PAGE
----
When African-Americans create visual art that clearly connects to traditional African styles, there's largely no debate around it. But for whatever reason, when it comes to music, there's all this hoopla about who can enjoy it, how we enjoy it, where we enjoy it, etc? I do not frequent any place looking for someone to validate my love of anything. Whether you believe it or not, music created by African-Americans (Jazz, Blues, Hip-Hop, etc.) is innovative, and was created by people with several African cultures in their blood. Just as African people love Hip-Hop, we, too, can love African music styles. There are tons of African music genres, just as there are tons of music genres created by African-Americans. We connect to each others music because it is familiar. We may not have been born in the exact same cultures but our bodies remember.
I get it. No one is telling other African Diasporans, like Black Jamaicans (who also created Hip-Hop), "they don't know where they come from" or insinuate they have no connection to the continent. That's usually reserved for African Americans. Plus, we're afraid that, just like with Hip-Hop, non-Black people will begin to profit from yet another Black music genre and hold the power in this sector of the music industry yet again. I just wonder when, on all sides, we're going to let go of the hurt? When will more of us realize that division is a huge white supremacist tactic that has worked and is unfortunately still working. Too many of us are falling for it!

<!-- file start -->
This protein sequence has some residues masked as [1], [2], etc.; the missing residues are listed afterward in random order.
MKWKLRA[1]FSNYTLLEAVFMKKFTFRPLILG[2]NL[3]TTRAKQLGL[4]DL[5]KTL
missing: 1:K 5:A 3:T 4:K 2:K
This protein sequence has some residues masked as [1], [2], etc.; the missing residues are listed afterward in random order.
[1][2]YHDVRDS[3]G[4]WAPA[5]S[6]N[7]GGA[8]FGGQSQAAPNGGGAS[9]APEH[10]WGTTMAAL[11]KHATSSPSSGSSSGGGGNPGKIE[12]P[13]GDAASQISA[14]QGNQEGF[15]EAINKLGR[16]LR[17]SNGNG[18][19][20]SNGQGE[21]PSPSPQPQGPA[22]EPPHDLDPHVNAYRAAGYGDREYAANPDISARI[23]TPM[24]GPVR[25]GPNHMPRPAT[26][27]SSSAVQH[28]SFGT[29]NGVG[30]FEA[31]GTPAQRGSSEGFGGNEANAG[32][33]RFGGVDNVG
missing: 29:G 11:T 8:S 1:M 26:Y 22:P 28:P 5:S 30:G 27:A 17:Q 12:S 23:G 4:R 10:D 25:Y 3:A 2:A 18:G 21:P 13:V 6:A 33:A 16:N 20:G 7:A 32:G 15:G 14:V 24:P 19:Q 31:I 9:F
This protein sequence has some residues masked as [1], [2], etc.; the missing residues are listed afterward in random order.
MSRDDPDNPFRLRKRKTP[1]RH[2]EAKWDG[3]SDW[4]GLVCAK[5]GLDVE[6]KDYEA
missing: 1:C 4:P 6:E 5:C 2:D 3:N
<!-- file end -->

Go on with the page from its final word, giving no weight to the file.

We can connect to anything at different levels. I'd never flatten the incredible cultures Black people have as if they're identical. Our differences matter. Yet and still, Black is Black is Black. We understand each other and create brand new ideas using concepts we've created across many of waters—and I believe we'll continue to do so, for the betterment of us all. It pushes the culture foorrrwaaarrrddd! ➡️